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NY Heard Scene
Four Films Worthy of Oscar Buzz
From the Wall Street Journal of Tue, 16 Dec 2014 23:41:49 EST
Oscar Isaac and Jenny Lumet at a screening of ‘A Most Violent Year.’
Oscar Isaac and Jenny Lumet at a screening of ‘A Most Violent Year.’ Startraks Photo

After several months of lackluster releases, the Oscar race has finally started to get interesting. And in the last 48 hours, four holiday movies that are very much in the mix held splashy parties in an effort to stake their award season claims.

On Sunday, at the Crosby Street Hotel, there was a screening of “A Most Violent Year,” which stars Oscar Isaac as a New York oil man trying to protect his business, his children and his Lady Macbeth of a wife, played by Jessica Chastain. The afternoon was hosted by Jenny Lumet, a screenwriter and the daughter of the filmmaker Sidney Lumet, in an effort to underline how “A Most Violent Year,” directed by J.C. Chandor, echoes Mr. Lumet’s oeuvre.

“Oscar, can I get a hug?” Mr. Chandor asked his lead actor.

Messrs. Isaac and Chandor have been in this awards season conversation before: Mr. Isaac for last year’s “Inside Llewyn Davis,” and Mr. Chandor for his two previous films “All Is Lost” and “Margin Call.” As waiters passed fried pumpkin goat cheese fritters, the two agreed that they have begun to get used to the rhythms of the Oscar circuit.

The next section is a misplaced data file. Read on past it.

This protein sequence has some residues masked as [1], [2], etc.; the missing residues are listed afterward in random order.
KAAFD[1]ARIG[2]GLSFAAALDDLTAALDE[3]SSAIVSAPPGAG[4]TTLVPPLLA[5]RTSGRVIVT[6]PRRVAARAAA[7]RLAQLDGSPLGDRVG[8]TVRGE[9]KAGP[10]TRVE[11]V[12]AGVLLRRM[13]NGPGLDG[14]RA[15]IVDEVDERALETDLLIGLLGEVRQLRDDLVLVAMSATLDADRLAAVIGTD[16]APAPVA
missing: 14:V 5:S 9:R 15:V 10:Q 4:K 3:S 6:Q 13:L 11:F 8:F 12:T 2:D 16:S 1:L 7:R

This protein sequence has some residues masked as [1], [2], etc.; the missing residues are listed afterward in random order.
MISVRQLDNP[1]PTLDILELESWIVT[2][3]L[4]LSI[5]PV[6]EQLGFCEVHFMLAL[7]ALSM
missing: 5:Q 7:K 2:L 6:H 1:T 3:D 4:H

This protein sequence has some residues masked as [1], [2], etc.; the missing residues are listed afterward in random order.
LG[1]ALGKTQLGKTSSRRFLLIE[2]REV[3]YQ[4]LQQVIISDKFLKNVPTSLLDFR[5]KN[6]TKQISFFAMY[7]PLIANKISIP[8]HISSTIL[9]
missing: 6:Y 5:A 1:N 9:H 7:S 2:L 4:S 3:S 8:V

“It’s kind of like a callus,” said the amiable Mr. Isaac. “You know what to expect.”

Still, they said, it’s good to be down the rabbit hole of your next project while you’re trying to promote the current one.

“I want to go to bed, but I need to write,” said Mr. Chandor, who is scripting a film about the BP Oil spill.

“It’s better to be working,” added Mr. Isaac. He is in the midst of shooting a movie for HBO and recently finished production on “Star Wars: The Force Awakens.” Of the different experiences, he said, “Between action and cut, it’s the same thing.”

Sienna Miller, Bradley Cooper and Clint Eastwood at a lunch for ‘American Sniper.’
Sienna Miller, Bradley Cooper and Clint Eastwood at a lunch for ‘American Sniper.’ Startraks Photo
Anderson Cooper and Taya Kyle
Anderson Cooper and Taya Kyle Startraks Photo

On Monday at the Four Seasons restaurant, Sienna Miller and Bradley Cooper joined Clint Eastwood at a lunch for their new film, “American Sniper.” Mr. Cooper plays Chris Kyle, the U.S. Navy SEAL who survived four tours of duty in Iraq, only to be killed at a shooting range, last year, near his home in Texas.

As guests ate sirloin steak and creamed spinach, Anderson Cooper led a moving panel discussion featuring Messrs. Cooper and Eastwood, along with Ms. Miller and Mr. Kyle’s widow, Taya, whom Ms. Miller plays in the film. Even Mr. Eastwood seemed to get choked up as the film’s screenwriter, Jason Hall, recalled attending Mr. Kyle’s funeral.

Ms. Miller also appears as a widow in “Foxcatcher” and recognized the parallels between the roles.

“But you can’t say no to Bennett Miller,” who directed “Foxcatcher,” “and you can’t say no to Clint Eastwood,” she said. “But I need to stop playing wives whose husbands have terrible deaths.”

Mr. Cooper found himself comparing Mr. Kyle to John Merrick, the character he plays on Broadway in “The Elephant Man.”